Bobby Ingano – A protégé of the famous steel guitarist David “Feet” Rogers (Sons of Hawaii), Bobby Ingano learned from Rogers his gentle style of guitar and humble philosophy of life. His style of lap steel guitar is melodic, understated, and distinctly Hawaiian. In high school, Bobby became immersed in playing the “blues” and joined a band. When he was 18, he met a man who was one of the most notably influential people in his life– David “Feet” Rogers, original slide steel player of the renowned Sons of Hawaii. Feet instilled in Bobby the importance of playing with discipline and love. It is this wisdom that Bobby now shares with young steel guitar players and other young musicians. Now a highly sought after studio musician, Bobby can occasionally be seen touring on the mainland or Japan with the biggest names in Hawaiian music.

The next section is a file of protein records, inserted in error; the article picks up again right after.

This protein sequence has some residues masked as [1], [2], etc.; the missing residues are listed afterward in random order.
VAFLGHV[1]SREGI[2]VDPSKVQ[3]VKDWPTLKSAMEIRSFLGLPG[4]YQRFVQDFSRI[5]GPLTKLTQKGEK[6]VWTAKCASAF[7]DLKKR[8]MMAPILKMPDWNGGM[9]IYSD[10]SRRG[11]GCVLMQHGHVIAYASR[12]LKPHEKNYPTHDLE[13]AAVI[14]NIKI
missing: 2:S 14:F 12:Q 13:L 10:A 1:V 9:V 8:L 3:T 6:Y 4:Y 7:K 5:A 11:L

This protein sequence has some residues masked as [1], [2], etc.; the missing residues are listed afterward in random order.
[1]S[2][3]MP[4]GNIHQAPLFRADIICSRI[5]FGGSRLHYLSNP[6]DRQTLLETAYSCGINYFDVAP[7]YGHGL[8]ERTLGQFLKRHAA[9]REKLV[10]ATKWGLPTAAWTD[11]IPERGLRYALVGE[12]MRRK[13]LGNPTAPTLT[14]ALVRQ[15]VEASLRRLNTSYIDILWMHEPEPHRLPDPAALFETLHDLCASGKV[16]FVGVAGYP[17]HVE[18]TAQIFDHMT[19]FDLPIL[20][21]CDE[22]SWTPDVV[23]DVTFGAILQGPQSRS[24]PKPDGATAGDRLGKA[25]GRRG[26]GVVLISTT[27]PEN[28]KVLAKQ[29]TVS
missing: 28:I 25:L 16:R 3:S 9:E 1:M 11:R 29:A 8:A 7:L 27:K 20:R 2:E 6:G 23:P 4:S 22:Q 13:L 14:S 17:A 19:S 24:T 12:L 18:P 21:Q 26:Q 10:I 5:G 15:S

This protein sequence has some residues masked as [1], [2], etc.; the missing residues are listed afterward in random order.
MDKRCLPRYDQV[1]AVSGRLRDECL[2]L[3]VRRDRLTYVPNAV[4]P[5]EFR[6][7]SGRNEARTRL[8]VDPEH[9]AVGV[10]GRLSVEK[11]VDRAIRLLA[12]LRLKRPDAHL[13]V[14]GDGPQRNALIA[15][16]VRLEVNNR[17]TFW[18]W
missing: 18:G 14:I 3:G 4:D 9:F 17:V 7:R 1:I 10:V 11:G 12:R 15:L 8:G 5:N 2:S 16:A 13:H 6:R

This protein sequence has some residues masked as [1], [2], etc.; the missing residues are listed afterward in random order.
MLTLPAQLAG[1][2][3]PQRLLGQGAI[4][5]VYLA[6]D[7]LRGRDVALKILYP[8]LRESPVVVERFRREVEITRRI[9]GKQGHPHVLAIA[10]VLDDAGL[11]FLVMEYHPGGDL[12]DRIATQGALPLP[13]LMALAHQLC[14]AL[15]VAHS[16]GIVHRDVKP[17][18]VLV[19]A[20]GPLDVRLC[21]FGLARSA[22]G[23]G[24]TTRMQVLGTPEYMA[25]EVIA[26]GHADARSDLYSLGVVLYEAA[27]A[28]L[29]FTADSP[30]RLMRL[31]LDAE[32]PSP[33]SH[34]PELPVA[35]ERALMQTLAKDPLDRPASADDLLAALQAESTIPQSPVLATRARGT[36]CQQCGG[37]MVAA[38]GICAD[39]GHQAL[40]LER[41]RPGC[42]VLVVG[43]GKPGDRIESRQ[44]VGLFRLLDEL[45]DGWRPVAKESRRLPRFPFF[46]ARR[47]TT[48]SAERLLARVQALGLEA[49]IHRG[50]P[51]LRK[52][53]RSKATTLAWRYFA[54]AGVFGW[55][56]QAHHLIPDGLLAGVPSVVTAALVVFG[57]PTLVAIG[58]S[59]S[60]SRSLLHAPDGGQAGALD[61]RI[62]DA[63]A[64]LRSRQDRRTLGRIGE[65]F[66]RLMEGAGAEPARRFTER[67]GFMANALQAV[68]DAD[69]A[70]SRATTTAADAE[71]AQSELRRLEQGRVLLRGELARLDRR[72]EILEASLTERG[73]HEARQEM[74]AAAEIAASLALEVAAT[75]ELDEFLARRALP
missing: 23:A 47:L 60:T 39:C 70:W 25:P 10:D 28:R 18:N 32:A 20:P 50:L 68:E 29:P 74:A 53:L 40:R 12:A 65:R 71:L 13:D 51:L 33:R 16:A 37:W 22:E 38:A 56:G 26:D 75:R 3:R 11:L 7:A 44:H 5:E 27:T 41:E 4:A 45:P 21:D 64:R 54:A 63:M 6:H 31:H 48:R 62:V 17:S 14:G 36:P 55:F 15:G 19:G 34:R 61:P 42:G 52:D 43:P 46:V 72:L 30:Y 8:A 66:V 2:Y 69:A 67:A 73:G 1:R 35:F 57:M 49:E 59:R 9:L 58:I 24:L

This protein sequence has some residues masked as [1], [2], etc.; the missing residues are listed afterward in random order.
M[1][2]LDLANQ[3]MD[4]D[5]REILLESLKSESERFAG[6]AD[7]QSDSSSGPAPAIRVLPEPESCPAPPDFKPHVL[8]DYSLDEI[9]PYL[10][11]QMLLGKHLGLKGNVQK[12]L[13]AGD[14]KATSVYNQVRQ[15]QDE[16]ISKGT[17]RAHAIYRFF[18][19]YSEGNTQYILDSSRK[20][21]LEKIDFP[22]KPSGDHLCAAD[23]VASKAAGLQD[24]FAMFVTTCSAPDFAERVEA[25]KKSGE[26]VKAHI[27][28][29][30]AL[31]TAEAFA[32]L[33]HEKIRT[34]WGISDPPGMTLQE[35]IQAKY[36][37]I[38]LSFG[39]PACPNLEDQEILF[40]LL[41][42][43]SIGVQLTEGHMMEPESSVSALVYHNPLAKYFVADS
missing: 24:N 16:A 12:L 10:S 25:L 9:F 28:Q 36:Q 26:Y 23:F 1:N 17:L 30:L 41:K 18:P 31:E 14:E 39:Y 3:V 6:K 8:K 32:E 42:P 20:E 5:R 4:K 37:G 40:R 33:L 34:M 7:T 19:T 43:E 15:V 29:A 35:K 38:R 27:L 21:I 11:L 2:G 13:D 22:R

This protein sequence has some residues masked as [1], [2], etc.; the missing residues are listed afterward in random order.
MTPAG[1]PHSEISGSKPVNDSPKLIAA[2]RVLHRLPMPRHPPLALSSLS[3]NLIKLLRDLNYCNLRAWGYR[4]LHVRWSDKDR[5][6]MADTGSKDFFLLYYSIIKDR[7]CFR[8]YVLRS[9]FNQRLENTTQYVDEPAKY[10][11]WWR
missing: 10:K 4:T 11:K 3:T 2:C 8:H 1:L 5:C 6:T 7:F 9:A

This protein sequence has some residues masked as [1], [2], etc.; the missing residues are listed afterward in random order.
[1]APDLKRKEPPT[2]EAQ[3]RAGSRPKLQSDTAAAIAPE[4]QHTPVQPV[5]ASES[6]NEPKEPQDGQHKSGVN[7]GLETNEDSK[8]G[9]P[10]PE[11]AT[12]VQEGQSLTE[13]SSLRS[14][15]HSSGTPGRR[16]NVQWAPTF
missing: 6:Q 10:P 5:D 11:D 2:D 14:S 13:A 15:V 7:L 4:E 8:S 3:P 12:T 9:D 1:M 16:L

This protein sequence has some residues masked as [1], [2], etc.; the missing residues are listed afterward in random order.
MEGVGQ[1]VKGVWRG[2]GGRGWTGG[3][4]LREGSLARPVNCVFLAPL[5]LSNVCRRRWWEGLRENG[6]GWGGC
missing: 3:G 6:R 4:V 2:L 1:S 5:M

Abrigo `Ohana –This band was formed in 2005 when seven year old Emily picked up the bass guitar to play along with her big brother Timi. At the age of ten, Timi became the head of the band holding the lead instrument, ukulele, and the lead vocal. Three year old Quinn handled percussion for the group. Like magic, their little band was born. Today, they have immersed themselves into traditional Hawaiian music including ki ho’alu (slack key guitar), the vocal style of falsetto, ukulele, pakini bass, and Hawaiian steel guitar. Focusing on the greats of Hawaiian music, they bring the old style back into the limelight. Together, these three young children face the future with the hope of perpetuating the music their ancestors left behind for them. They are the future of Hawaiian music.
The Next Generation of Steel Guitarists